Beginning of the End of Street Photography?

Recent scrutiny of press intrusions and the heightened awareness of the use of photography by paedophiles has conflated to produce a toxic environment for street photographers.

In this week’s Amateur Photographer* there is an article entitled ‘Antisocial’ Street Photos Can Get You Arrested’. It describes the story of Richard Selby (81) who photographs in Brighton. Selby takes pictures for a personal project of the numerous hen parties that his home town hosts.

One evening his collar was felt by the Law (something that has happened to me) after a complaint from the public. He was suspected of contravening Antisocial laws (section 50 of the Police Reform Act 2002). He avoided arrest by reluctantly giving his name and address. To be released Selby had to persuaded the Law of his innocence by showing them his shots which were immediately recognised as not contravening any antisocial norms. In addition Selby had to (reluctantly) supply his name and address. The police also told him that he was in danger of being physically attacked by a group of men.

Whilst we have no privacy laws in the UK unlike France, for example, we have a very sophisticated legal web dedicated to the control of antisocial behaviour – the UK is a world leader in both the committal and control of these crimes. Now these laws are being brought to bare on innocent and enquiring photographers. Perhaps this is a product of the shear number of snappers out on the street but it is also worrying that we are now moving towards a culture in which photographers are seen by the public at large as pariahs.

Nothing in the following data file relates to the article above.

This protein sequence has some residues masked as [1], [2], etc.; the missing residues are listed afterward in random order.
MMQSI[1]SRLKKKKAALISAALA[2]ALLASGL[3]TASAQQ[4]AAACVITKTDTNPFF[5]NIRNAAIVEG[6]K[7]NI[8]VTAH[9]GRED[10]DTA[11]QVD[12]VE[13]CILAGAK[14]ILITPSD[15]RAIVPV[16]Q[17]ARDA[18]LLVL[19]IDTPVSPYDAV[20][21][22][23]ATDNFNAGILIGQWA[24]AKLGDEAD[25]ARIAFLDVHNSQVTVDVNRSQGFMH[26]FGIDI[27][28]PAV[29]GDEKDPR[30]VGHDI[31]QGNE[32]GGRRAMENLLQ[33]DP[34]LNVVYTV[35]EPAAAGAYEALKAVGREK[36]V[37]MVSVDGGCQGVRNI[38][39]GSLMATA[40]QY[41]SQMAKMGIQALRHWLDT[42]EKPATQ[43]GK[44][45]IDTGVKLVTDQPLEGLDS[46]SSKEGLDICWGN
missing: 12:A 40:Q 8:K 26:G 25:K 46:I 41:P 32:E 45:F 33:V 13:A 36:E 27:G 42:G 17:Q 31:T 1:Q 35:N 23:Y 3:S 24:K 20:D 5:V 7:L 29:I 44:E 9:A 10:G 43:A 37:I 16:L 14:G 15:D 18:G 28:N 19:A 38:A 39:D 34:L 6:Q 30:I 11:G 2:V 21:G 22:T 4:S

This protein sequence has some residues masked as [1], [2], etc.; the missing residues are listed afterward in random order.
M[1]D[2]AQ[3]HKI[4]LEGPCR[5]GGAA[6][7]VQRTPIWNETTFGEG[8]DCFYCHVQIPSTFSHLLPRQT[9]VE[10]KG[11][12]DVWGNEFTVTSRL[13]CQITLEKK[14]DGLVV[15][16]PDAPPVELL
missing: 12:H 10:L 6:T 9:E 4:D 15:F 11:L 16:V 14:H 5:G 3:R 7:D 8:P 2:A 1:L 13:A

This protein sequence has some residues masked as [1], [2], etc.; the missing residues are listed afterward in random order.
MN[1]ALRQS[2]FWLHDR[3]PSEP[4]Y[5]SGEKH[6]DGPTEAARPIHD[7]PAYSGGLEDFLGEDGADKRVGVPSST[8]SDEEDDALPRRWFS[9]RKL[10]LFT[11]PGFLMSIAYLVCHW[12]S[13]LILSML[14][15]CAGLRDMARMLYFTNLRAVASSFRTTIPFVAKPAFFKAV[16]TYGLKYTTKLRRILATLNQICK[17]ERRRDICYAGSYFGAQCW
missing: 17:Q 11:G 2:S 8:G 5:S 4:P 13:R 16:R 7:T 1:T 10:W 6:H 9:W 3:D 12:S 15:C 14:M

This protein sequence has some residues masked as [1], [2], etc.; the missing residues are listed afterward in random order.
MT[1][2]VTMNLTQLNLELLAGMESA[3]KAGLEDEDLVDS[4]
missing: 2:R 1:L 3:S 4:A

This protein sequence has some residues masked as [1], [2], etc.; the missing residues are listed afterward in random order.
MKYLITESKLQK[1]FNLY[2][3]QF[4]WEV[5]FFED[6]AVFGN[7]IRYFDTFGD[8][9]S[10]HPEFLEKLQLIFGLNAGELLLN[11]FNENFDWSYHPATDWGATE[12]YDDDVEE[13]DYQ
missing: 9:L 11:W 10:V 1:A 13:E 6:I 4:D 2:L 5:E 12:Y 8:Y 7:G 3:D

There is no ready answer to this situation but I think it is time that photographers realised that with every Richard Selby story comes a tightening of the noose around all of our necks.

We must be bold in our style. We must not hide in the shadows and we must believe that by capturing these fascinating moments of life, far from infringing on society, we are adding to the sum of human experience and celebrating the diverse appeal of our culture.

*Amateur Photographer is often cited as the guiltiest/greatest of pleasures by many of the very successful photographers who I print for. BJP, Hotshoe and the like barely get a mention.

2 thoughts on “Beginning of the End of Street Photography?”

  1. I read that too, and was rather worried about it. What have we become? It’s all rather sad. I remember there were some tourists arrested in Greece because they were taking some photos near an airport – how we laughed – only foreigners are paranoid about photographers – we have freedom.

    How things have changed.

    Street photography is the the only thing that allows us to document the way we live. It’s fascinating looking at photos from the past by the great street photographers.

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